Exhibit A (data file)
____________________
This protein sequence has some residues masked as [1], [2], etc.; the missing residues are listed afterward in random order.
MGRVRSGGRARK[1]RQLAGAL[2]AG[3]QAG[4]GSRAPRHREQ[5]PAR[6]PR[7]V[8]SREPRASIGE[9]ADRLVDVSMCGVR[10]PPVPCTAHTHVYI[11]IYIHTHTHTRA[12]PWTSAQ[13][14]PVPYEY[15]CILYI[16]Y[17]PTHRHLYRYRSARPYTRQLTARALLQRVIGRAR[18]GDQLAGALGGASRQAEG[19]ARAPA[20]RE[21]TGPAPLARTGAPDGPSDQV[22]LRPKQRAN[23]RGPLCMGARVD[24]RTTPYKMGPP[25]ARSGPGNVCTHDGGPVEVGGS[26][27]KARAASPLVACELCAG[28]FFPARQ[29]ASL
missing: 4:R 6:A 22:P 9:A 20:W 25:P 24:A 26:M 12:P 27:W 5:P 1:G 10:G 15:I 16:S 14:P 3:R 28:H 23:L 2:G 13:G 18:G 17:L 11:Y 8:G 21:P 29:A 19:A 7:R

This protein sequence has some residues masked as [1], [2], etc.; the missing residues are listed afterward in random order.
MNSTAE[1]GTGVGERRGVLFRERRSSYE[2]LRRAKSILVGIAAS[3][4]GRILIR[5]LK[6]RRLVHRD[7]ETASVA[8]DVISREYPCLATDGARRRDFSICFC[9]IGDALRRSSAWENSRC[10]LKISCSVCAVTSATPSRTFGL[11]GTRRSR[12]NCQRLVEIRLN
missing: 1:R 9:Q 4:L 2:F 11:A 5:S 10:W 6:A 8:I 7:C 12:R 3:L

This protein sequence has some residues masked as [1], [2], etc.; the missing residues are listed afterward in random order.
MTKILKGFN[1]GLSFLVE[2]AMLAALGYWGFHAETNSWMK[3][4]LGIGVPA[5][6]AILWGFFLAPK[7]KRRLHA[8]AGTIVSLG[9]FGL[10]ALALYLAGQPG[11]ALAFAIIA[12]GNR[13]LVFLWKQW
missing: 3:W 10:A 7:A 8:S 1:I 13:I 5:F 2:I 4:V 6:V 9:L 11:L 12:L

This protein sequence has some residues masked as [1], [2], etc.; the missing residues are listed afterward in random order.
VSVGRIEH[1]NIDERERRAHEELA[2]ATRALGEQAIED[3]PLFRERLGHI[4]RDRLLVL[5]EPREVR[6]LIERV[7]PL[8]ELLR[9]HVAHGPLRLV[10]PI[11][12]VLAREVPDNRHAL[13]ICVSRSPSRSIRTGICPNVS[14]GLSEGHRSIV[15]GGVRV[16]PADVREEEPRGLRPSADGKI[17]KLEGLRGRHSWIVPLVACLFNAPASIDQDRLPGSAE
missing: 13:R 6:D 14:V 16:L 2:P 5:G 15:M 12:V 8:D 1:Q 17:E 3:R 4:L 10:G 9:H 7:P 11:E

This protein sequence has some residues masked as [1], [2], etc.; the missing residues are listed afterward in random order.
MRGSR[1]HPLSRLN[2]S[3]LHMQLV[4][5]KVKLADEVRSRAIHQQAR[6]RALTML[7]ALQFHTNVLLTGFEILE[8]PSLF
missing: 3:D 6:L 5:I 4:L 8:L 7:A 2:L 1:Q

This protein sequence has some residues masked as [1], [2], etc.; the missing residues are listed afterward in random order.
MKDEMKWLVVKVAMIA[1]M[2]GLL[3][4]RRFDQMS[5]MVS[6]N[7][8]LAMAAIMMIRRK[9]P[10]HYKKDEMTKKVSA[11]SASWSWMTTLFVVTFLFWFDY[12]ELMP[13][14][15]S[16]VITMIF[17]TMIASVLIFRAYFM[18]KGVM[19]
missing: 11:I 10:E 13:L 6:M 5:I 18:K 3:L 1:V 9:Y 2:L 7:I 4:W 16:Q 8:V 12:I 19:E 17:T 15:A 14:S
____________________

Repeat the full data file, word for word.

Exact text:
This protein sequence has some residues masked as [1], [2], etc.; the missing residues are listed afterward in random order.
MGRVRSGGRARK[1]RQLAGAL[2]AG[3]QAG[4]GSRAPRHREQ[5]PAR[6]PR[7]V[8]SREPRASIGE[9]ADRLVDVSMCGVR[10]PPVPCTAHTHVYI[11]IYIHTHTHTRA[12]PWTSAQ[13][14]PVPYEY[15]CILYI[16]Y[17]PTHRHLYRYRSARPYTRQLTARALLQRVIGRAR[18]GDQLAGALGGASRQAEG[19]ARAPA[20]RE[21]TGPAPLARTGAPDGPSDQV[22]LRPKQRAN[23]RGPLCMGARVD[24]RTTPYKMGPP[25]ARSGPGNVCTHDGGPVEVGGS[26][27]KARAASPLVACELCAG[28]FFPARQ[29]ASL
missing: 4:R 6:A 22:P 9:A 20:W 25:P 24:A 26:M 12:P 27:W 5:P 1:G 10:G 15:I 16:S 14:P 3:R 28:H 23:L 2:G 13:G 18:G 17:L 11:Y 8:G 21:P 29:A 19:A 7:R

This protein sequence has some residues masked as [1], [2], etc.; the missing residues are listed afterward in random order.
MNSTAE[1]GTGVGERRGVLFRERRSSYE[2]LRRAKSILVGIAAS[3][4]GRILIR[5]LK[6]RRLVHRD[7]ETASVA[8]DVISREYPCLATDGARRRDFSICFC[9]IGDALRRSSAWENSRC[10]LKISCSVCAVTSATPSRTFGL[11]GTRRSR[12]NCQRLVEIRLN
missing: 1:R 9:Q 4:L 2:F 11:A 5:S 10:W 6:A 8:I 7:C 12:R 3:L

This protein sequence has some residues masked as [1], [2], etc.; the missing residues are listed afterward in random order.
MTKILKGFN[1]GLSFLVE[2]AMLAALGYWGFHAETNSWMK[3][4]LGIGVPA[5][6]AILWGFFLAPK[7]KRRLHA[8]AGTIVSLG[9]FGL[10]ALALYLAGQPG[11]ALAFAIIA[12]GNR[13]LVFLWKQW
missing: 3:W 10:A 7:A 8:S 1:I 13:I 5:F 2:I 4:V 6:V 9:L 11:L 12:L

This protein sequence has some residues masked as [1], [2], etc.; the missing residues are listed afterward in random order.
VSVGRIEH[1]NIDERERRAHEELA[2]ATRALGEQAIED[3]PLFRERLGHI[4]RDRLLVL[5]EPREVR[6]LIERV[7]PL[8]ELLR[9]HVAHGPLRLV[10]PI[11][12]VLAREVPDNRHAL[13]ICVSRSPSRSIRTGICPNVS[14]GLSEGHRSIV[15]GGVRV[16]PADVREEEPRGLRPSADGKI[17]KLEGLRGRHSWIVPLVACLFNAPASIDQDRLPGSAE
missing: 13:R 6:D 14:V 16:L 2:P 5:G 15:M 12:V 8:D 1:Q 17:E 3:R 4:L 10:G 9:H 7:P 11:E

This protein sequence has some residues masked as [1], [2], etc.; the missing residues are listed afterward in random order.
MRGSR[1]HPLSRLN[2]S[3]LHMQLV[4][5]KVKLADEVRSRAIHQQAR[6]RALTML[7]ALQFHTNVLLTGFEILE[8]PSLF
missing: 3:D 6:L 5:I 4:L 8:L 7:A 2:L 1:Q

This protein sequence has some residues masked as [1], [2], etc.; the missing residues are listed afterward in random order.
MKDEMKWLVVKVAMIA[1]M[2]GLL[3][4]RRFDQMS[5]MVS[6]N[7][8]LAMAAIMMIRRK[9]P[10]HYKKDEMTKKVSA[11]SASWSWMTTLFVVTFLFWFDY[12]ELMP[13][14][15]S[16]VITMIF[17]TMIASVLIFRAYFM[18]KGVM[19]
missing: 11:I 10:E 13:L 6:M 5:I 18:K 3:L 1:V 9:Y 2:L 7:I 4:W 16:Q 8:V 12:I 19:E 17:T 15:A 14:S